Who's Checking on the Mental Health of New Parents?
ACOG's recent statement about seeing clients before 6 weeks got me thinking. While the statement was not aimed solely at postpartum depression and anxiety, that’s what it made me think of.
I was screened for postpartum depression at the first 3 visits to my youngest child’s pediatrician. It was a simple questionnaire. I answered honestly and I felt fine at the time. It made me think though. Postpartum mood disorders don’t always show up right away. For some, it can come later in the postpartum year, and some people even notice it after they wean from breastfeeding.
How can we possibly be doing enough to help if all we are doing is having virtual strangers screening in the first few months? To that effect, is that simple questionnaire even enough? How many people actually answer honestly?
Don’t get me wrong, I think it’s great that pediatricians are trying to screen folks at all. Back when my big kids were babies, the subject of postpartum mood disorders (and depression in general) was still a pretty taboo subject. To give you a little perspective, my kids were born around the same time that Tom Cruise was trying to call bullshit on Brooke Shields use of anti-depressants following her struggle with postpartum depression. I know I had never heard of it and at the time I already had a 4 year old.
I actually really like our pediatrician, but I’m not sure I would open up to him if something came up. You can bet I would feel comfortable talking to my midwife about it. I feel like she knew me though. She checked in on more than my physical health at each visit and stayed in touch for weeks after this baby was born. Even a year later, I’d trust her with my feelings and my worries, so this recommendation is a no brainer.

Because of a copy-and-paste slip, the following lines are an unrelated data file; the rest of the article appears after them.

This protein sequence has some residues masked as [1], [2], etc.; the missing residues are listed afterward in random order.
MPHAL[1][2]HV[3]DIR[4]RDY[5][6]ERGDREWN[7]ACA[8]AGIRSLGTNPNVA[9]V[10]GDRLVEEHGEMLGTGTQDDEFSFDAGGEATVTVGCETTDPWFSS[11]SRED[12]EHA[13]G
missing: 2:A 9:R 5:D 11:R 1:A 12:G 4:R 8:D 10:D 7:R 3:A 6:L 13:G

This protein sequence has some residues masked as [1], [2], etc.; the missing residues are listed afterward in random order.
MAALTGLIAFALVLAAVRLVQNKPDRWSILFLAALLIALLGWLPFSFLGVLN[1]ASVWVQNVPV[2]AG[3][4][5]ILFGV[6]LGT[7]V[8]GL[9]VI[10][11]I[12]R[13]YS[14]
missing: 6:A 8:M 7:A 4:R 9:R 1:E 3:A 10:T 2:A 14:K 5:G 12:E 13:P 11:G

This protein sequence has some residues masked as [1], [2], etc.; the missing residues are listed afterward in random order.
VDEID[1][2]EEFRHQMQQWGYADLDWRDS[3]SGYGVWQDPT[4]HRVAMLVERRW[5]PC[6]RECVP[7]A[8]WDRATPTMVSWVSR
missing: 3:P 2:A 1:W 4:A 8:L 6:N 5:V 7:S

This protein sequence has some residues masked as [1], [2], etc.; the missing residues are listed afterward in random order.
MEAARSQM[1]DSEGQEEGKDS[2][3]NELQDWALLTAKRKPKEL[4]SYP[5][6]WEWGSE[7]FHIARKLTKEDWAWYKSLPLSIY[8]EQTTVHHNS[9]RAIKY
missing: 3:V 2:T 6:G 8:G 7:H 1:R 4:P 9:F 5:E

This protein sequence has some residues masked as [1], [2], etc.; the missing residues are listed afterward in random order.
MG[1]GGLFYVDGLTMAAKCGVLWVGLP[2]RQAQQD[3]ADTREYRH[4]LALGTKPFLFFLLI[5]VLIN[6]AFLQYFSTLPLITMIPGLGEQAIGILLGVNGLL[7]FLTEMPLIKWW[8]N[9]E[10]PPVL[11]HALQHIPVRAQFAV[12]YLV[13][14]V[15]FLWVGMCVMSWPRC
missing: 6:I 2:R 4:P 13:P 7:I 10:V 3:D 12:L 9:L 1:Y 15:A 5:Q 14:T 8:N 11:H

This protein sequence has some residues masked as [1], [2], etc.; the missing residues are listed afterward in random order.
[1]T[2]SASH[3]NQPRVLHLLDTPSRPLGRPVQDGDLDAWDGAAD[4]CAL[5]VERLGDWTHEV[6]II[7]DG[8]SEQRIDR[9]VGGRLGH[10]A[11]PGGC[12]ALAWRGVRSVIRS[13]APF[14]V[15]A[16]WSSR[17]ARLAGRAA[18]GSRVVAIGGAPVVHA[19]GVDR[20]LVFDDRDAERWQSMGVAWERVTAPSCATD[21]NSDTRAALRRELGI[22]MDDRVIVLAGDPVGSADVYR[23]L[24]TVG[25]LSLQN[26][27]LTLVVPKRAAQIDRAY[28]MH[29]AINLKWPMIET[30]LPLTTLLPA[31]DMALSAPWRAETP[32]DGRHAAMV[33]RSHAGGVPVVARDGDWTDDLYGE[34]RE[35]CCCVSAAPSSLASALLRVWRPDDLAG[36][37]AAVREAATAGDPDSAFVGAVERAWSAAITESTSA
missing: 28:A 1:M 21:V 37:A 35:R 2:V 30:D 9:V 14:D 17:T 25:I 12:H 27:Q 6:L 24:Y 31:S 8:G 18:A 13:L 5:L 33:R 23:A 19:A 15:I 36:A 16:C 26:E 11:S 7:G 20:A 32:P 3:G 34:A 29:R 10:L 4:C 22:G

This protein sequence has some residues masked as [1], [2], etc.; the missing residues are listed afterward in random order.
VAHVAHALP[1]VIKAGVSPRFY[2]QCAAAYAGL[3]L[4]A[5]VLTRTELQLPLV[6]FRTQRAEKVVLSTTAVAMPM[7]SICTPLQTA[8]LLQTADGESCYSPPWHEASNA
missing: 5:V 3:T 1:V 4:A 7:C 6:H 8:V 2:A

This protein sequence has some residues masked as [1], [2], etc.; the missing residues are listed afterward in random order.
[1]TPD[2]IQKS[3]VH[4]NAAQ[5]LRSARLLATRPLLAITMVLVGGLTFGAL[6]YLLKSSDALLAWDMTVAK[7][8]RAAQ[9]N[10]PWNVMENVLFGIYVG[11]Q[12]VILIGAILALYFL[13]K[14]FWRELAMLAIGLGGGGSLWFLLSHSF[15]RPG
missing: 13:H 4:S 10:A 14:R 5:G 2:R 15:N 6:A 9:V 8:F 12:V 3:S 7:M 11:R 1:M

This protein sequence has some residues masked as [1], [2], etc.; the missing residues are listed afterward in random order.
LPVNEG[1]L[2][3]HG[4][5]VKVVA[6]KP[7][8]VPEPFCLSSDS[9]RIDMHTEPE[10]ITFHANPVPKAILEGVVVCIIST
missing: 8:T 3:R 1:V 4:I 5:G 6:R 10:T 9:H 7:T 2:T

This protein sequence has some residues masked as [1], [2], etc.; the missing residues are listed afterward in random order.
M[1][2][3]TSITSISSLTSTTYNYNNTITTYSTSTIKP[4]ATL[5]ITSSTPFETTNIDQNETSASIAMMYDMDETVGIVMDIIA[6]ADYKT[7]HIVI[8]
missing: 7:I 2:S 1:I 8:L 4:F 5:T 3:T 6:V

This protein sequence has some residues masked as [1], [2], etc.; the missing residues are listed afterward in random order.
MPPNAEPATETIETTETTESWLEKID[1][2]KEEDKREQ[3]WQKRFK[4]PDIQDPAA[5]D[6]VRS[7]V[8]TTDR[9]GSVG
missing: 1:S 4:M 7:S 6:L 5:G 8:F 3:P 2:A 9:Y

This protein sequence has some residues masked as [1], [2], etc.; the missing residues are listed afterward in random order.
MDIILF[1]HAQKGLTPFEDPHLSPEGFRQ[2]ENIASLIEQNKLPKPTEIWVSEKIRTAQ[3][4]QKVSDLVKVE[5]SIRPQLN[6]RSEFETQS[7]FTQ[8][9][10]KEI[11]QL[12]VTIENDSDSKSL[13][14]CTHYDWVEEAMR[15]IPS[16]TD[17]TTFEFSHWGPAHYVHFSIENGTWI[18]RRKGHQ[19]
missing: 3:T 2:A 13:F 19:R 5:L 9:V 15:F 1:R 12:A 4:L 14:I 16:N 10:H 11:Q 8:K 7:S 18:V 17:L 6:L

While I check in with my clients after birth and do a postpartum visit, I felt like I need to be doing more. This is part of the reason that I started offering postpartum planning sessions. I recognized that there’s a big gap in what we are talking about during pregnancy. We should 100% be thinking out birth preferences, but we also need to think about what happens when the baby is here. Where are we going for help? What is our support system going to look like? Who can we can tell our scary thoughts to if we have them?
I’m committed to my clients, just as my midwife cared for and was committed to me. While our time together generally comes to an end after our postpartum visit, I am always available if something comes up. I am happy to keep in touch. I offer what I can, and if it’s something I can’t help with, I’m happy to offer resources for those that I trust to be able to take over. Postpartum doulas are also incredibly helpful in seeing what many might not, because they are with you in ways no one else is. Their presence is invaluable.
I look forward to hearing about the wonderful ways in which our own birth community here in Richmond puts these recommendations into action. I know the idea is to be seen, but sometimes, just being heard helps. If each one took a few minutes (and yes I know this time would add up) to reach out to their new parents a few times during these early weeks, it would make a world of difference. For some, just knowing someone cares enough to call (not email, not text, but call) could be a game changer.